|Author (Person)||Pritoni, Andrea|
|Series Title||Comparative European Politics|
|Series Details||Vol.15, No.2, March 2017, p157–179|
|Publication Date||March 2017|
|Content Type||Journal | Series | Blog|
The first and foremost task of all governments is to make decisions. Consequently, studies on governments should deal above all with their ability to produce legislation. To this respect, this article analyses the legislative productivity of 112 parliamentary governments in 12 Western European democracies (Austria, Belgium, Denmark, Finland, Germany, Ireland, Italy, the Netherlands, Norway, Spain, Sweden and United Kingdom) from 1990 to 2013.
My independent variable is an index offering an immediate picture of the decision-making potential of parliamentary governments, while the dependent variable is the ‘detailed’ legislative production of those governments. If we are able to differentiate between governments who decide, and governments who do not, we could answer a considerable number of interesting questions: which Western European parliamentary democracies tend to produce more (detailed) laws and which – on the contrary – are used to facing greater difficulties for achieving that goal? What are the reasons behind these opposing trends? The empirical results largely confirms that the more a parliamentary government has got decision-making potential (in terms of the proposed index), the more likely it will pass ‘detailed’ legislation.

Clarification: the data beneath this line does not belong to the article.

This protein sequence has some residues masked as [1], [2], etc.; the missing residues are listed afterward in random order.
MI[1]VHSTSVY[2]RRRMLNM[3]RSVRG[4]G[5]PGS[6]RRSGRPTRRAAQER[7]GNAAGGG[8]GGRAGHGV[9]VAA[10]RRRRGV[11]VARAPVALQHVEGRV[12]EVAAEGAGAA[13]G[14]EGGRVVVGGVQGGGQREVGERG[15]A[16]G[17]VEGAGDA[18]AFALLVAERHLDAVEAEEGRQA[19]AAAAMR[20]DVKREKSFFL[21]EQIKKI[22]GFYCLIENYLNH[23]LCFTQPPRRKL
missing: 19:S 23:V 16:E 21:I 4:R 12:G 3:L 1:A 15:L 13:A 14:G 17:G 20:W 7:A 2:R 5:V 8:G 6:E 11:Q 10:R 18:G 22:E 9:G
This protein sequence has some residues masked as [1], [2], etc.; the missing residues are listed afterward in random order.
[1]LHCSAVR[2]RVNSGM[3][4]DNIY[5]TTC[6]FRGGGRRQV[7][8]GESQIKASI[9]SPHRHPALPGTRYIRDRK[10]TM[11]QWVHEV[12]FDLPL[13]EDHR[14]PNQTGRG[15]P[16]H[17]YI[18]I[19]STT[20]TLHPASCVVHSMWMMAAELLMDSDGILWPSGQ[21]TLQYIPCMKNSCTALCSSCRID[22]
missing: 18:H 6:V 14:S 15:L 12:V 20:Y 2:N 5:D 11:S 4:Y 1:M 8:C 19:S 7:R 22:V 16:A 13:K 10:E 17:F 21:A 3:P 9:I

|Subject Categories||Politics and International Relations|
|Countries / Regions||Austria, Belgium, Denmark, Finland, Germany, Ireland, Italy, Netherlands, Norway, Spain, Sweden, United Kingdom|